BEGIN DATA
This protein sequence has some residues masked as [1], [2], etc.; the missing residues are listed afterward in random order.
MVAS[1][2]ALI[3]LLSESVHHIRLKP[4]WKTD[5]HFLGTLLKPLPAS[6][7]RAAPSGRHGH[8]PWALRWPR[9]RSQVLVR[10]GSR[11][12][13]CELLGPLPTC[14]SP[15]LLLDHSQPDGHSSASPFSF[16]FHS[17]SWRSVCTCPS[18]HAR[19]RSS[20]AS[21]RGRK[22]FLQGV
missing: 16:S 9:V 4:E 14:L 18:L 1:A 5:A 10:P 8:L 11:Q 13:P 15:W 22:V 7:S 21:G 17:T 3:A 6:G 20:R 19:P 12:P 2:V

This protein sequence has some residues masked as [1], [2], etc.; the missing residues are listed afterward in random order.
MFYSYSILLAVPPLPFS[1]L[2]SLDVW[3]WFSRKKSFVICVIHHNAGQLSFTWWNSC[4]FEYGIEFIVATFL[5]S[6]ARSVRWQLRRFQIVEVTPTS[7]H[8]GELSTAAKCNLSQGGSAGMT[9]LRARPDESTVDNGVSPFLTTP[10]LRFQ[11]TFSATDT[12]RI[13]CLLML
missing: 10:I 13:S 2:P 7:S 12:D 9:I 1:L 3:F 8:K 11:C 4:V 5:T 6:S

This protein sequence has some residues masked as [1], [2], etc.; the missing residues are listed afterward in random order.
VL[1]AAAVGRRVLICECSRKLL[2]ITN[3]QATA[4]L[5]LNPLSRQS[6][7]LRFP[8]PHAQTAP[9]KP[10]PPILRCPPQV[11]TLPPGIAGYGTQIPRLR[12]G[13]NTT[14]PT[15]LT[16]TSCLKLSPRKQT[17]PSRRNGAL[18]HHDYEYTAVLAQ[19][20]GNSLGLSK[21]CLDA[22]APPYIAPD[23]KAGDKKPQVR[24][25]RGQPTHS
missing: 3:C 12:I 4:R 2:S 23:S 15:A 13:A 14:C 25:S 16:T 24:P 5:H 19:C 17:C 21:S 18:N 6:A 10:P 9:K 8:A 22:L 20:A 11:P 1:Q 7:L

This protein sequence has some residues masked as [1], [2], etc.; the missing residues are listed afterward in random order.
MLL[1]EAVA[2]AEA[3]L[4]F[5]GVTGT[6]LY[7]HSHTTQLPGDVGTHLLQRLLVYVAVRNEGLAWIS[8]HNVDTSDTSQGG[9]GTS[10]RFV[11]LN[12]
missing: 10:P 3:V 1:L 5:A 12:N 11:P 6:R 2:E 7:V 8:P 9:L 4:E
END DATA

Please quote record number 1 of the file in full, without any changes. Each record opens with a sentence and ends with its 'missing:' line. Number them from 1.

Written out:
This protein sequence has some residues masked as [1], [2], etc.; the missing residues are listed afterward in random order.
MVAS[1][2]ALI[3]LLSESVHHIRLKP[4]WKTD[5]HFLGTLLKPLPAS[6][7]RAAPSGRHGH[8]PWALRWPR[9]RSQVLVR[10]GSR[11][12][13]CELLGPLPTC[14]SP[15]LLLDHSQPDGHSSASPFSF[16]FHS[17]SWRSVCTCPS[18]HAR[19]RSS[20]AS[21]RGRK[22]FLQGV
missing: 16:S 9:V 4:E 14:L 18:L 1:A 5:A 10:P 8:L 11:Q 13:P 15:W 22:V 7:S 21:G 17:T 3:A 6:G 20:R 19:P 12:P 2:V